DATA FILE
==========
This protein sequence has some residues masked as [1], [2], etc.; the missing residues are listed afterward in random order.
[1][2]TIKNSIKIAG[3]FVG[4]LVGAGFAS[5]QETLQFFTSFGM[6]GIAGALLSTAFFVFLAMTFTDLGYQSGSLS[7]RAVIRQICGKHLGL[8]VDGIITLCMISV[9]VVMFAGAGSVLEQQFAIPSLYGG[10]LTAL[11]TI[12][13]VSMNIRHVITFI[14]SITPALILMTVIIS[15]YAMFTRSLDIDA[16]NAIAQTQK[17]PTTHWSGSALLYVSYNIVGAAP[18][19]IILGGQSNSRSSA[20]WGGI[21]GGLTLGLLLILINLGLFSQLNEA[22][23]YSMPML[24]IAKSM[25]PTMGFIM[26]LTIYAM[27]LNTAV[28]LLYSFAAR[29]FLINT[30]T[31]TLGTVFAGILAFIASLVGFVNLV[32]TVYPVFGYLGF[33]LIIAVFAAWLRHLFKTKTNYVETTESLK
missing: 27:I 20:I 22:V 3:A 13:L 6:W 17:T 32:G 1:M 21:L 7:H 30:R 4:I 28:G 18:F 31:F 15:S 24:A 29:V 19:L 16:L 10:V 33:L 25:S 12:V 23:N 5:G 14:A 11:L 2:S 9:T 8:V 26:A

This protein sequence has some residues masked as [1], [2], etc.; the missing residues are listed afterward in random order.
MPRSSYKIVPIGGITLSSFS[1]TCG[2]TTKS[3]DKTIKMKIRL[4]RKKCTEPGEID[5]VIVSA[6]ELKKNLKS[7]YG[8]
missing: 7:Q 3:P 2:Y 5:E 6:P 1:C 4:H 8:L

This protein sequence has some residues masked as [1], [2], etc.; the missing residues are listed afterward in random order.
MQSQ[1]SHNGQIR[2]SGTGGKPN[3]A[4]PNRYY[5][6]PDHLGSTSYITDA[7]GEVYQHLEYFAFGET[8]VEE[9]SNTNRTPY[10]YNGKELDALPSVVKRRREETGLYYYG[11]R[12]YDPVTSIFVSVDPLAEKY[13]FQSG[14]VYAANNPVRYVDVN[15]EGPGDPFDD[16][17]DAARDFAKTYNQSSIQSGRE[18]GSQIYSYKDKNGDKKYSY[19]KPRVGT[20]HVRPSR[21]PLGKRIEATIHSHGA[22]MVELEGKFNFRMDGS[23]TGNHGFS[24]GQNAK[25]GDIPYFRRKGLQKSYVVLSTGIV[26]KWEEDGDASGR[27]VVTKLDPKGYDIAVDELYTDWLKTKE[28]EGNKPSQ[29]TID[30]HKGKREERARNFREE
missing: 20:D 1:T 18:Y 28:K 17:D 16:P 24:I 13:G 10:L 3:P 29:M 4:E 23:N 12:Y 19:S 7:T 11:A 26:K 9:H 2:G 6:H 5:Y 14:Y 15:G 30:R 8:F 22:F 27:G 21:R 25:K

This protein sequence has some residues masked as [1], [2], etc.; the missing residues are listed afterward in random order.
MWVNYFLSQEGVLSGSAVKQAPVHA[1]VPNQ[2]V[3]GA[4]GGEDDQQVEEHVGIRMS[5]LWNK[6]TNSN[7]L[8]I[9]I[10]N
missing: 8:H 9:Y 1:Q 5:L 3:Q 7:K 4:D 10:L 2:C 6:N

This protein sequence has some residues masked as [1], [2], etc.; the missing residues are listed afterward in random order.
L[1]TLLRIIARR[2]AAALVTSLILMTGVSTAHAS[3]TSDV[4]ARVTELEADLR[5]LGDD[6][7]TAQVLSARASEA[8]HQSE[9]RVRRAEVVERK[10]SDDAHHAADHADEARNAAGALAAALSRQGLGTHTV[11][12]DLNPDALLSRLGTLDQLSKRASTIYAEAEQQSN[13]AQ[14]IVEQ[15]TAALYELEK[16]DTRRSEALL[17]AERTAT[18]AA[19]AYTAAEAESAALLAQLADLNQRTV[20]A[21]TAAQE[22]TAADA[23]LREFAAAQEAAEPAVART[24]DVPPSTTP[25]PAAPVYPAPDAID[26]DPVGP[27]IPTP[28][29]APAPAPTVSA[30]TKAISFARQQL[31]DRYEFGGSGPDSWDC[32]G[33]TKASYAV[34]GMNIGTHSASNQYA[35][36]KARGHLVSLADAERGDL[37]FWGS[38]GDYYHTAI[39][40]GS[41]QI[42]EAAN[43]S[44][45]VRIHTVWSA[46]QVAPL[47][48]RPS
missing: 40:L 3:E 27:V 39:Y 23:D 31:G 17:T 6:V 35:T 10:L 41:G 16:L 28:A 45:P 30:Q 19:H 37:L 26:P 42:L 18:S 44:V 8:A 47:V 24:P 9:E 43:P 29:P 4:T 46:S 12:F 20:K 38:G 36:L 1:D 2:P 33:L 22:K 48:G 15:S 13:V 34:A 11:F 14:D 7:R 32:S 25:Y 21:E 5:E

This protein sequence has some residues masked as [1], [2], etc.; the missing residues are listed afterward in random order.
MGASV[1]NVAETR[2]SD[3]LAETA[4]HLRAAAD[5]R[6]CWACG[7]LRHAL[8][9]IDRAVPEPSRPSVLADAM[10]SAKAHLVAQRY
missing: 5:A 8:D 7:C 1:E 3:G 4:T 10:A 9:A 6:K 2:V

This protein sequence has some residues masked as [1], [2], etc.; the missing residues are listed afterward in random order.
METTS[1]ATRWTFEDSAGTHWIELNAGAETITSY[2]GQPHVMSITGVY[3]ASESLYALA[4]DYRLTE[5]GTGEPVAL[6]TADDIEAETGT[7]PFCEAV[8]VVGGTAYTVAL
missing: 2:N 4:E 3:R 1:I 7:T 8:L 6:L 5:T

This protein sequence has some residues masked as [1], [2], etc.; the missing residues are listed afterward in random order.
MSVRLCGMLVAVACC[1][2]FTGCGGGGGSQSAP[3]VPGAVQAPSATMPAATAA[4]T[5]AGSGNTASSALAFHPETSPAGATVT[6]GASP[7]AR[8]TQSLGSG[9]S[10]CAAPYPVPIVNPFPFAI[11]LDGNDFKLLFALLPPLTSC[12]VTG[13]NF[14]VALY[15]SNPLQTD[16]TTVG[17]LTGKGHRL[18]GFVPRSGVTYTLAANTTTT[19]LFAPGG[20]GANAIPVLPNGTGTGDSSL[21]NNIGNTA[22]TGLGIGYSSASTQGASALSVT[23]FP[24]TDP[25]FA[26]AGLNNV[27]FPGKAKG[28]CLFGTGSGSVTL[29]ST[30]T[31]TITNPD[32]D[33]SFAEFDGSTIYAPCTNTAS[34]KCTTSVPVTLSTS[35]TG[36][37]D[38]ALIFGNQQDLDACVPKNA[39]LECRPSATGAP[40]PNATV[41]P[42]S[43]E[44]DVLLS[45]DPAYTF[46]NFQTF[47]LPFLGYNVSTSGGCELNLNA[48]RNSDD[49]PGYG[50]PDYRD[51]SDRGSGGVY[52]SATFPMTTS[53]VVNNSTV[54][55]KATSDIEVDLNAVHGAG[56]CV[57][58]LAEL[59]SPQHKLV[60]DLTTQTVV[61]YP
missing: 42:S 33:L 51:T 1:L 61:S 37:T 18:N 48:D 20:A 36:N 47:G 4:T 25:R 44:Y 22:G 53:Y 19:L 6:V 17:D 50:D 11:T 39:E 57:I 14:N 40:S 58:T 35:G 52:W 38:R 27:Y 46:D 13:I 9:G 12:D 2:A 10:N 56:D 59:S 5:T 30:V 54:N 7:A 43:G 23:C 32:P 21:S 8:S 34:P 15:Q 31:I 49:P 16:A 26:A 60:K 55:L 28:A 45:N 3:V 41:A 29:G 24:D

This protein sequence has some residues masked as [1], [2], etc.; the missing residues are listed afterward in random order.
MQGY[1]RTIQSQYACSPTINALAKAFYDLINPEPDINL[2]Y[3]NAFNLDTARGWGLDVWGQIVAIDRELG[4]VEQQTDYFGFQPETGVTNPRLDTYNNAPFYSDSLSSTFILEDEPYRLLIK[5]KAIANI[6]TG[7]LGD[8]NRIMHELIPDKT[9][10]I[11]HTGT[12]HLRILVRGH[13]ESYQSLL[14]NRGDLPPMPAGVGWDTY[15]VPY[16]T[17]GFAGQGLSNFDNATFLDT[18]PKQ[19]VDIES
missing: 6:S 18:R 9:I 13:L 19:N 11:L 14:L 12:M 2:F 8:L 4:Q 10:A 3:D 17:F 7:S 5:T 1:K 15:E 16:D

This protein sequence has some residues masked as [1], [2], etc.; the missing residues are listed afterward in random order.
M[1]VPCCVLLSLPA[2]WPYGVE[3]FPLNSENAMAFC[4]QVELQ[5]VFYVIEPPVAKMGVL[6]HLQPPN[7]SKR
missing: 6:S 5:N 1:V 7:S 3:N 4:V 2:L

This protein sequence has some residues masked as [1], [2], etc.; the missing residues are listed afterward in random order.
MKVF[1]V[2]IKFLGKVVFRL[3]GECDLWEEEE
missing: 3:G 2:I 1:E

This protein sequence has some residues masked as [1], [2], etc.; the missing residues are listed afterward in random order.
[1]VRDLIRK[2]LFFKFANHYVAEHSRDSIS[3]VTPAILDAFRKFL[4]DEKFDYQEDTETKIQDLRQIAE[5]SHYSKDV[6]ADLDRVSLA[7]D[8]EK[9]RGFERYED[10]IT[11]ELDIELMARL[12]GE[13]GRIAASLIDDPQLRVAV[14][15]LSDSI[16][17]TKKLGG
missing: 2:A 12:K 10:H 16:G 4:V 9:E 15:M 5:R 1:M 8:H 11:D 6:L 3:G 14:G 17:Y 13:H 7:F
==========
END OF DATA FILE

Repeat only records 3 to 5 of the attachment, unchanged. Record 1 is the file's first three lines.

This protein sequence has some residues masked as [1], [2], etc.; the missing residues are listed afterward in random order.
MQSQ[1]SHNGQIR[2]SGTGGKPN[3]A[4]PNRYY[5][6]PDHLGSTSYITDA[7]GEVYQHLEYFAFGET[8]VEE[9]SNTNRTPY[10]YNGKELDALPSVVKRRREETGLYYYG[11]R[12]YDPVTSIFVSVDPLAEKY[13]FQSG[14]VYAANNPVRYVDVN[15]EGPGDPFDD[16][17]DAARDFAKTYNQSSIQSGRE[18]GSQIYSYKDKNGDKKYSY[19]KPRVGT[20]HVRPSR[21]PLGKRIEATIHSHGA[22]MVELEGKFNFRMDGS[23]TGNHGFS[24]GQNAK[25]GDIPYFRRKGLQKSYVVLSTGIV[26]KWEEDGDASGR[27]VVTKLDPKGYDIAVDELYTDWLKTKE[28]EGNKPSQ[29]TID[30]HKGKREERARNFREE
missing: 20:D 1:T 18:Y 28:K 17:D 16:P 24:I 13:G 10:L 3:P 29:M 4:E 23:N 12:Y 19:S 7:T 11:A 26:K 9:H 2:G 6:H 5:Y 14:Y 15:G 30:R 8:F 22:F 27:G 21:R 25:K

This protein sequence has some residues masked as [1], [2], etc.; the missing residues are listed afterward in random order.
MWVNYFLSQEGVLSGSAVKQAPVHA[1]VPNQ[2]V[3]GA[4]GGEDDQQVEEHVGIRMS[5]LWNK[6]TNSN[7]L[8]I[9]I[10]N
missing: 8:H 9:Y 1:Q 5:L 3:Q 7:K 4:D 10:L 2:C 6:N

This protein sequence has some residues masked as [1], [2], etc.; the missing residues are listed afterward in random order.
L[1]TLLRIIARR[2]AAALVTSLILMTGVSTAHAS[3]TSDV[4]ARVTELEADLR[5]LGDD[6][7]TAQVLSARASEA[8]HQSE[9]RVRRAEVVERK[10]SDDAHHAADHADEARNAAGALAAALSRQGLGTHTV[11][12]DLNPDALLSRLGTLDQLSKRASTIYAEAEQQSN[13]AQ[14]IVEQ[15]TAALYELEK[16]DTRRSEALL[17]AERTAT[18]AA[19]AYTAAEAESAALLAQLADLNQRTV[20]A[21]TAAQE[22]TAADA[23]LREFAAAQEAAEPAVART[24]DVPPSTTP[25]PAAPVYPAPDAID[26]DPVGP[27]IPTP[28][29]APAPAPTVSA[30]TKAISFARQQL[31]DRYEFGGSGPDSWDC[32]G[33]TKASYAV[34]GMNIGTHSASNQYA[35][36]KARGHLVSLADAERGDL[37]FWGS[38]GDYYHTAI[39][40]GS[41]QI[42]EAAN[43]S[44][45]VRIHTVWSA[46]QVAPL[47][48]RPS
missing: 40:L 3:E 27:V 39:Y 23:D 31:G 17:T 6:V 35:T 10:L 41:G 16:L 28:A 45:P 30:Q 19:H 37:L 26:P 42:L 18:S 44:V 8:A 47:V 24:P 9:E 43:P 29:P 4:T 46:S 12:F 20:K 38:G 36:L 1:D 2:P 33:L 22:K 48:G 15:S 13:V 34:A 11:F 14:D 7:R 32:S 25:Y 21:E 5:E